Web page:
Oz prequel not so great
S James Franco’s fraudulent wizard points out in Oz the Great and Powerful: ‘‘I’m just not the man you wanted me to be.’’
By this point in Disney’s longthreatened, $200 million prequel to you-know-what, it’s clear Franco is as miscast here as he was as an Oscar host.
Director Sam Raimi’s dull, kitschy and overlong patchwork is sadly an epic fail, despite the presence of Michelle Williams, Rachel Weisz and Mila Kunis as a trio of witches.
Unlike Disney’s 1985 flop sequel Return to Oz, this prequel invites invidious comparisons to the beloved 1939 classic.
It opens in a black-and-white Kansas where seedy circus illusionist Oscar Diggs (Franco) learns his old flame (Williams) is going to marry a man named Gale.
That’s the closest the film comes to even indirectly referencing the beloved Dorothy Gale, though the thin script – by Mitchell Kapner ( The Whole Nine Yards) and playwright David Lindsay-Abaire (animated Wizard knockoff Robots) – sends Oscar (stage name Oz) on a suspiciously similar journey.
When the womanising Oscar seeks to escape an angry strongman in a balloon, a tornado blows him off course into Oz. There, he first encounters Theodora (Kunis), a witch who mistakes him for the wizard prophesied by the murdered king.
She takes Oscar to the Emerald City, where her older sister and royal adviser Evanora (Weisz) tells him the throne and untold wealth is his – all Oscar has to is kill a third witch, their sworn enemy Glinda (Williams again).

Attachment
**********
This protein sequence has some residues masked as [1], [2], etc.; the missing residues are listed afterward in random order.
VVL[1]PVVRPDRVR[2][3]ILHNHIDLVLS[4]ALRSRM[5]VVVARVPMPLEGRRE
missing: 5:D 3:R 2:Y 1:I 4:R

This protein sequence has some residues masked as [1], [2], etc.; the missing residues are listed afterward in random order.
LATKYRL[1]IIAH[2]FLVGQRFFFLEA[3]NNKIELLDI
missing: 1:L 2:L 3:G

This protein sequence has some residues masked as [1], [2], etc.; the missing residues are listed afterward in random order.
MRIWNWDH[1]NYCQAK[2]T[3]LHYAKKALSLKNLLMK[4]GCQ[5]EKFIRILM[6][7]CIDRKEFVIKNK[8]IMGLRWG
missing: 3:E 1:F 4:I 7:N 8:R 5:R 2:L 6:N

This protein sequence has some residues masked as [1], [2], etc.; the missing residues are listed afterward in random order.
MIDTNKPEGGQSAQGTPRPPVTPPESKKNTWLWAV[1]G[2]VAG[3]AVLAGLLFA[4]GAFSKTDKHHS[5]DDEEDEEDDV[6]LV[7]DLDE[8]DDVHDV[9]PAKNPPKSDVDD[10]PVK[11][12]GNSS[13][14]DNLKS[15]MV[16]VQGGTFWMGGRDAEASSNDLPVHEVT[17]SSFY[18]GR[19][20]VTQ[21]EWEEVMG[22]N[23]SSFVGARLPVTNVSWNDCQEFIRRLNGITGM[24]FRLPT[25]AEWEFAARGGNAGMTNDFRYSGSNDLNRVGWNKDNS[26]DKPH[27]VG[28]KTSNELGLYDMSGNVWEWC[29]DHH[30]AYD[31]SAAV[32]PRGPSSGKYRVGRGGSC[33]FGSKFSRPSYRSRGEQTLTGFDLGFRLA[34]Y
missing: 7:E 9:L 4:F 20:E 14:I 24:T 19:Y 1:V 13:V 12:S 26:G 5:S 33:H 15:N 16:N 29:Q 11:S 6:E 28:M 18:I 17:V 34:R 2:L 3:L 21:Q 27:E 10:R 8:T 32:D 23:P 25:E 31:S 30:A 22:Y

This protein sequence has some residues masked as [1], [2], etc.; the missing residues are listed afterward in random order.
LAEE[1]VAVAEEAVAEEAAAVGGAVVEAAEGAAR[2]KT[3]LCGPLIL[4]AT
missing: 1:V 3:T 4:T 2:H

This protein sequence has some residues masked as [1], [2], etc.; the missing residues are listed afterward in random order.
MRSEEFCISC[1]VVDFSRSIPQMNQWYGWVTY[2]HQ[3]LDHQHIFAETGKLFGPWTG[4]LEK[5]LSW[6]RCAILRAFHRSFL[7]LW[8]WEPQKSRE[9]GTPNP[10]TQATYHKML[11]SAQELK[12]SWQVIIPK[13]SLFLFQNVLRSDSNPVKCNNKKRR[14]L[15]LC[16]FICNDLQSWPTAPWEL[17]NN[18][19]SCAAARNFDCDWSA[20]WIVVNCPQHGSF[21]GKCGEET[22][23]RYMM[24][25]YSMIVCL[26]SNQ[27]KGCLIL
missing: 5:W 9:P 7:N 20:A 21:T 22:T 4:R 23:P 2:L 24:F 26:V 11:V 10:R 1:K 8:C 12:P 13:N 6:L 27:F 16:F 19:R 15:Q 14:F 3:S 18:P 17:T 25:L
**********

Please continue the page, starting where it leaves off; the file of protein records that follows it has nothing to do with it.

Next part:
It’s not exactly hard to figure out who’s good and who’s bad here or who will end up becoming the Wicked Witch of the West (called the Wicked Witch of the South for legal reasons) – even if you haven’t seen the spoiler-filled trailers or merchandise.
A much, much bigger problem is that it’s hard to care what happens to the cowardly, greedy Oscar and his cohorts, an annoying flying monkey (voiced by Zach Braff) and a boring China doll (Joey King).
Eventually, Oscar leads a siege of Emerald City that seems to go on longer than The Lord of the Rings: The Return of the King.
It’s all impersonally directed by Raimi ( SpiderMan trilogy), who resorts to special effects – some admittedly impressive – to disguise the absence of the emotional resonance and coherent storytelling that made The Wizard of Oz so memorable.
Weisz gives the film’s only good performance as the scheming, English-accented Evanora. Williams does what she can as the beautiful but sickeningly sweet Glinda but Kunis fares worst as misguided Theodora, done in by a poor script and some truly unfortunate makeup and prosthetic breasts.
Oz the Great and Powerful will likely appeal mostly to kids who have had minimal exposure to The Wizard of Oz – though parents should be warned there are scary attacks by fanged flying baboons that helped earn the film its PG rating.
Mila Kunis and James Franco in